If you could give some advice to your younger self – about life, work, success, setbacks – what would you say?
Make the most of your opportunities and never give up on what you really want to do. Dream big.
What has your career taught you, so far, about leadership, leadership qualities, and the difference between good and bad leadership?
Being a leader in itself is a challenge. For me, as an Aboriginal woman, the foundation for all levels of leadership is community, as I believe leadership is shaped by family and community. My family taught me the importance of respect, community, culture and integrity
My career at Oxfam as taught me the finest values of justice, equality, inclusiveness, and the dignity and worth of every human being. These values make up the core of who I am and what I represent. Leadership is about supporting our communities to accomplish our goals and aspirations, and help create a better future. There is a leader in all of us; we just need the right encouragement and support.
In terms of recognising Indigenous people and culture in a real, tangible and meaningful way, Australia has a long way to go. Where do we go from here?
Since colonisation, our people have borne the brunt of extreme prejudice and discrimination. They went through a torrid cultural transition being subjected to the social cultural, linguistic, and environmental destruction of our peoples. There needs to be some formal processes of truth-telling and Australians must learn the real history of this country.
Continuing the passing on of our identity and history to the next generation ensures we connect the past to the present. The narrative and stories that we tell today are the ones that will define the next generation.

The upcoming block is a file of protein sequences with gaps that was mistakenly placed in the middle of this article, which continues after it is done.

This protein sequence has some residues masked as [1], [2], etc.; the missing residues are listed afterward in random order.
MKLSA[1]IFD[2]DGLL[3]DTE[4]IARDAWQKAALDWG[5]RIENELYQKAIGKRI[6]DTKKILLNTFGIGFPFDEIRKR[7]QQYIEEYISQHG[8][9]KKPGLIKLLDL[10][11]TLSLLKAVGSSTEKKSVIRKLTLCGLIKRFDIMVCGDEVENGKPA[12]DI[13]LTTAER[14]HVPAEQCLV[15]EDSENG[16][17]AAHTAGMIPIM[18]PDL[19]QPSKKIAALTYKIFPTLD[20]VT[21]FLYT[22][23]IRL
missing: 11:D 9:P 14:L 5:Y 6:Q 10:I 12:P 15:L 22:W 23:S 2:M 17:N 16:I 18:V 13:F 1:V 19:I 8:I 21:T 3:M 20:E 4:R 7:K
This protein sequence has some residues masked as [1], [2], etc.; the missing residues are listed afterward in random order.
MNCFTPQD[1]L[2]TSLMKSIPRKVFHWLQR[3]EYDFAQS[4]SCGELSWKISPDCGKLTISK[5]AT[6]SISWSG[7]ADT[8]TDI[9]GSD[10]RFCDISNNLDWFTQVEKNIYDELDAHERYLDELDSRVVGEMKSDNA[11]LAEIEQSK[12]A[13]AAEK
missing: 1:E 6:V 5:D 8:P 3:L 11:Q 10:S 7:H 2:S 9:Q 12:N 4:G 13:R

What steps do you think Australia, and Australians, need to take to ensure future generations of women are free to live, work and thrive? What does real equality look like?
We need more women in parliament, more women in positions of power and influence, more women in the decision making roles making decisions that directly affect the lives of our women. Our women have often been socialised into traditional roles in a patriarchal society and have integrated these traditional values on inequality, between men and women, so it’s a hugely symbolic breakthrough for gender equality when something shifts.
When I heard of our first female Mayor in the Torres Strait, Vonda Malone and our first Victorian Aboriginal Member for Parliament, Lidia Thorpe, those moments made me so proud. Those moments in time became important markers of women’s progress in local government representation and political participation, and it provides a valuable insight into how we encourage women now and in the future to make a contribution in a democratic arena.
I believe women have a powerful role to play in leading change and my hope is that my daughters and their daughters will be part of a diverse and inclusive community that respects, resources and cherishes the role of our women.